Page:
The initial public offering of King Digital Entertainment (NYSE:KING), famous for developing the Candy Crush mobile game series, was one of the most expected market events this year. The IPO, which had orders representing demand that approached ten times the amount of shares the company was selling, became the largest ever IPO for a mobile social gaming company, eclipsing Zynga's (NASDAQ:ZNGA) 2011 offering, and helped King to raise roughly $500 million through the sale of 22.2 million shares.
The concern that King's cash cow, Candy Crush Saga, was just a one-hit wonder appeared soon after the company went public. Many investors saw in King a perfect example of a tech bubble due to its relatively high market valuation. However, King may be more than a one-hit wonder. Why do King's shares continue rising?
Not a one-hit wonder
The mobile social gaming industry is usually regarded as a hit-or-miss business. For example, Zynga became famous as a company after the release of FarmVille in 2009. With more than 88 million active users at its popularity peak, FarmVille became the most popular title on Facebook, bringing millions of dollars in revenue to the social gaming company.
Unfortunately, Zynga was not able to replicate FarmVille's success. To make matters worse, the Facebook platform for games started experiencing a considerable decline in popularity after 2010, as gamers shifted to smartphones. By 2012, FarmVille was ranked as the seventh most popular game on Facebook. By 2014, its rank had fallen to the forty-fourth place.
Is King the next Zynga?
Investors worry that King may become the next Zynga, because most of King's revenue comes from Candy Crush Saga. By the time King went public, the game accounted for 78% of the company's gross revenue. Fears that Candy Crush Saga may end up like Zynga's FarmVille probably caused King's shares to tumble 16% in the company's first trading day.
However, although both companies are in the gaming development business, there are several differences between King and Zynga that need to be taken into consideration.
To begin with, King has generated positive cash flow from its operations for each of the past nine years. It is also more efficient than Zynga, as it generated twice the amount of revenues last year, with only one third the amount of staff as its rival. And finally, King uses a special production development method, the "fail cheap and fast" method.
Fail cheap and fast
King is consistently profitable because it is able to consistently develop new hits. According to King's co-founder Sebastian Knutsson, the secret to develop hits is simple: make simple and fast games, then distribute them to gamers around the world to determine if they are hits or duds. Duds are removed quickly, while potential hits are able to get more resources.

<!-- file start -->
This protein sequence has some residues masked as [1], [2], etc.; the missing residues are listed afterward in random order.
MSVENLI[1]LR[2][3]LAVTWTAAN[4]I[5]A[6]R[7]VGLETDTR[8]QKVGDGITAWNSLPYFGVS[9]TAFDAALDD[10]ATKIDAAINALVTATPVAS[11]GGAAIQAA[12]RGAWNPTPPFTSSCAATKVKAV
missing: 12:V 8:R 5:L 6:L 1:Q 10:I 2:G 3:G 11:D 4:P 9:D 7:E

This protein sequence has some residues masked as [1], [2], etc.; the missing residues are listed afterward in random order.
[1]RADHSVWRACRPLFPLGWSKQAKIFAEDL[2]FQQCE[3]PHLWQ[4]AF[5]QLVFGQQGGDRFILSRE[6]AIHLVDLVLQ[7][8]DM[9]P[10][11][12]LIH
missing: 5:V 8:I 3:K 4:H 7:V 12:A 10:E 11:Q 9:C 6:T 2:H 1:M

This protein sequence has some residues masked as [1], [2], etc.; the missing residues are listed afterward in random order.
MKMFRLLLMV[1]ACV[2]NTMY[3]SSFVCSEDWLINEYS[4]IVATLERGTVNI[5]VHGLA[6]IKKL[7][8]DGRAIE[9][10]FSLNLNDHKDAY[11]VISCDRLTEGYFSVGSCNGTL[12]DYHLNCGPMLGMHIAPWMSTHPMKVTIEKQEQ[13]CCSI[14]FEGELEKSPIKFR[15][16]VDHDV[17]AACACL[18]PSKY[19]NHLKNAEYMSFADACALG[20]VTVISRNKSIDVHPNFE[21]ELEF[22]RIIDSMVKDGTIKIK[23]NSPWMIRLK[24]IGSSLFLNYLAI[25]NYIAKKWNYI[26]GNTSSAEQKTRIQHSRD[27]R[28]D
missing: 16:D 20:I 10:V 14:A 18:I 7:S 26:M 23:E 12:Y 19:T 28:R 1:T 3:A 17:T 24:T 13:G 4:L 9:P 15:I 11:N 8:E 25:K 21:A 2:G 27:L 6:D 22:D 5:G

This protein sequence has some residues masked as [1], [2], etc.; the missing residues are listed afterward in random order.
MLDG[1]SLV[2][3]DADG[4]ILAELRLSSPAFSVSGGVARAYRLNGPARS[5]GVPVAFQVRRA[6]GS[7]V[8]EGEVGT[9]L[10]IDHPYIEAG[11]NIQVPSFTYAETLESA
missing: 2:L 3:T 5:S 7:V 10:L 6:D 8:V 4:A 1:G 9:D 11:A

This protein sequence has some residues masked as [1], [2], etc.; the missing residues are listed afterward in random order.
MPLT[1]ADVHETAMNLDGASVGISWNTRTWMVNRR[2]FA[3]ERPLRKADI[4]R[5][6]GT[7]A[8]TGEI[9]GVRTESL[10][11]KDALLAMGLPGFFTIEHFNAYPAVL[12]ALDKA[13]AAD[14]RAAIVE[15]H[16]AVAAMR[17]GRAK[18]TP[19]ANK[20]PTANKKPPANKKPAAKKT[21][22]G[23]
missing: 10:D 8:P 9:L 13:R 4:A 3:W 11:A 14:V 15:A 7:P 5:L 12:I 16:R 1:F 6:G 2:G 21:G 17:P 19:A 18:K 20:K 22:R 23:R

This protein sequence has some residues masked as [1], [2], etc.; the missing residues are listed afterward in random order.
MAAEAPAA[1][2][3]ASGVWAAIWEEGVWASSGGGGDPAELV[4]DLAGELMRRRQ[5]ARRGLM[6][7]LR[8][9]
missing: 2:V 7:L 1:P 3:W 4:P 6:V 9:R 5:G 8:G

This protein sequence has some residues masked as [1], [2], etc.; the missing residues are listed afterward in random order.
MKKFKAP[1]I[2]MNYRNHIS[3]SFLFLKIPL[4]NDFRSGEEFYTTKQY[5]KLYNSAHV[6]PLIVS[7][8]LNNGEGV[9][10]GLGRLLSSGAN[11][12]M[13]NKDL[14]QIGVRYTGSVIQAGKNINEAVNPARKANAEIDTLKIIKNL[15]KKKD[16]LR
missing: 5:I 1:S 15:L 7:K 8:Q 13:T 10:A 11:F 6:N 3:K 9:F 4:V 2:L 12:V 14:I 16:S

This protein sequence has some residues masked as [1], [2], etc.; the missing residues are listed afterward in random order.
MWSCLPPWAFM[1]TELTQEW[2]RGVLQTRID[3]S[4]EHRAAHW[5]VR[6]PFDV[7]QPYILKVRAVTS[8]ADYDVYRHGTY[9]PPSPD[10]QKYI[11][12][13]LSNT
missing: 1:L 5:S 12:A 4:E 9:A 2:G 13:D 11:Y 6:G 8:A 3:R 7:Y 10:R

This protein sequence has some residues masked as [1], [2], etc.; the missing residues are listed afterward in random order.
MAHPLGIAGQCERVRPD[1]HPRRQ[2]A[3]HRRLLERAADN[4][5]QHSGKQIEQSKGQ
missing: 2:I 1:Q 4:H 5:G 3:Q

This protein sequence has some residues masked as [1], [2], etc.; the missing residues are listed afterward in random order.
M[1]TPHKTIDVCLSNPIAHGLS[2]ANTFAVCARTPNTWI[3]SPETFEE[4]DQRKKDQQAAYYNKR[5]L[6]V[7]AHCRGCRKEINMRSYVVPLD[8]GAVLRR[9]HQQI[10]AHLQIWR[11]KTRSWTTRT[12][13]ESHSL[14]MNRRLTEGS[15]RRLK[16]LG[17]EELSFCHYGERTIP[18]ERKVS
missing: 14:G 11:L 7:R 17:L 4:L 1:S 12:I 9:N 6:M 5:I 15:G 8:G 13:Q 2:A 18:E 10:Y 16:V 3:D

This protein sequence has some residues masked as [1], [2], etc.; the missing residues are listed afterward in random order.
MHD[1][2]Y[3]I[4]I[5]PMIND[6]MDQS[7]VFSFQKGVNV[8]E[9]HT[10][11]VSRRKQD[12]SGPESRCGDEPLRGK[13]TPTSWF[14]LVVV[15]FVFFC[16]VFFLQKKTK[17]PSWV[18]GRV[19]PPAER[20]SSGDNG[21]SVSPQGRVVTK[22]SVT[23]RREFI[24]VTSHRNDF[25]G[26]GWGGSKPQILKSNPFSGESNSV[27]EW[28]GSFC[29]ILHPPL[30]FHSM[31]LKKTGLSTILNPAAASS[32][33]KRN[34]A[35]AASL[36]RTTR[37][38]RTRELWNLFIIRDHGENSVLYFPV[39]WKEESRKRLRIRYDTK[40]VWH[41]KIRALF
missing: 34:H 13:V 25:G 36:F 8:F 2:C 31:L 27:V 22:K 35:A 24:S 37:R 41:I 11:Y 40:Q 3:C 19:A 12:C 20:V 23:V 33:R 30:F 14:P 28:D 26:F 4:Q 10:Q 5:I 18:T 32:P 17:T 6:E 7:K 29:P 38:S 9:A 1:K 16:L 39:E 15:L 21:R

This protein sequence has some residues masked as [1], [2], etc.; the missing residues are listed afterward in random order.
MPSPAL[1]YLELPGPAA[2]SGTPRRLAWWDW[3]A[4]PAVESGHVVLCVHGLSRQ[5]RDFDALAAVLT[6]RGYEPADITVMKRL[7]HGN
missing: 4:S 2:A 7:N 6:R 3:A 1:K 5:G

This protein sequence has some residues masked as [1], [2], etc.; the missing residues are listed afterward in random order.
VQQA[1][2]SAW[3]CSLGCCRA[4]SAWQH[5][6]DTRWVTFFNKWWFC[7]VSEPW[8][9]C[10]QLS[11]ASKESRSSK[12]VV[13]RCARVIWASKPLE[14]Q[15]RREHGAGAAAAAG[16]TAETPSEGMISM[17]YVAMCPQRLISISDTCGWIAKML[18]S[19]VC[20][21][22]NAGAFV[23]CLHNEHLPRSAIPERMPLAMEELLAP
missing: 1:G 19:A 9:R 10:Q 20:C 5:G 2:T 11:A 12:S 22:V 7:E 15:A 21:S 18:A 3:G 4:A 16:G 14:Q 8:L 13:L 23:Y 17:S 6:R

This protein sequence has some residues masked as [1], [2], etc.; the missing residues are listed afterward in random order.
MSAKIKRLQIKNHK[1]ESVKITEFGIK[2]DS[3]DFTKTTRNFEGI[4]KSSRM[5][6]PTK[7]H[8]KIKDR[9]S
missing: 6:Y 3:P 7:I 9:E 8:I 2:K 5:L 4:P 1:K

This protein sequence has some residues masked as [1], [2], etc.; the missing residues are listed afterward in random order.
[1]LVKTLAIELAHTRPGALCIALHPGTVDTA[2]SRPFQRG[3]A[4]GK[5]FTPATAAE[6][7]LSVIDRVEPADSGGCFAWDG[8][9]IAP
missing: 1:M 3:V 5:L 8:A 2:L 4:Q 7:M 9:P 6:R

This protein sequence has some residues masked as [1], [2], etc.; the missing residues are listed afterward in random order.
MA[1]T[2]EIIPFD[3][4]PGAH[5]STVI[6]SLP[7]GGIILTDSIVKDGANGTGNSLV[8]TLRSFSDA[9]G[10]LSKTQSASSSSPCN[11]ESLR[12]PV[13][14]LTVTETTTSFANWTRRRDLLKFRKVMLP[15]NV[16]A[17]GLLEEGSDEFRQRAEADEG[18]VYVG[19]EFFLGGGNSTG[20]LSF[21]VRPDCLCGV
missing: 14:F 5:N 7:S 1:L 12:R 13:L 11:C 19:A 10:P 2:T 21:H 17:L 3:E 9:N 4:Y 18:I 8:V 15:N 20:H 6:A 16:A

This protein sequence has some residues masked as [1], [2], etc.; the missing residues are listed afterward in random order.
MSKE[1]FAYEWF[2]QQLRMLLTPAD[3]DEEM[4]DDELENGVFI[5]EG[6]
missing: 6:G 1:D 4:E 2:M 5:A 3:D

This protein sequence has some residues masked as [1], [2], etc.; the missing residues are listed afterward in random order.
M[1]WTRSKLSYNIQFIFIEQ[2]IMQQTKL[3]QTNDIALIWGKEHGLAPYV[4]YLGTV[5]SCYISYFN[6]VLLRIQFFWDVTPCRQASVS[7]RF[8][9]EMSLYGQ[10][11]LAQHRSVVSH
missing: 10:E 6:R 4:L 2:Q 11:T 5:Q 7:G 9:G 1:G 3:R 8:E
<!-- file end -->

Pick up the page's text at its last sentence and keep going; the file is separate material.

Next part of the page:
In other words, instead of committing a huge budget in a blockbuster development that can take years, King uses three-person development teams to create simple, single-level games in about three weeks. These games are then published on royalgames.com, a web-based tournament game site. If the game becomes popular on royalgames.com, King will allocate more developers and resources. In this way, only games that have been popular on royalgames.com are allowed to have Facebook and mobile versions.
Final Foolish takeaway
King's product development method of "fail cheap and fast" appears to be working. The company is able to avoid huge costs and keep its R&D expenses at only 6% of sales. It is also able to release more games, and maximize the probability of each title becoming a hit.
King became the first and only company ever to have three games in the top 10 grossing on Google Play in the US in Jan. 2014. And King's latest hit, Farm Heroes Saga, has been one of the top 10 grossing games on Google Play every month. Therefore, it shouldn't be surprising to know that King's stock is finally trading above its IPO price, after three months of being public.
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Victoria Zhang has no position in any stocks mentioned. The Motley Fool has no position in any of the stocks mentioned. Try any of our Foolish newsletter services free for 30 days. We Fools may not all hold the same opinions, but we all believe that considering a diverse range of insights makes us better investors. The Motley Fool has a disclosure policy.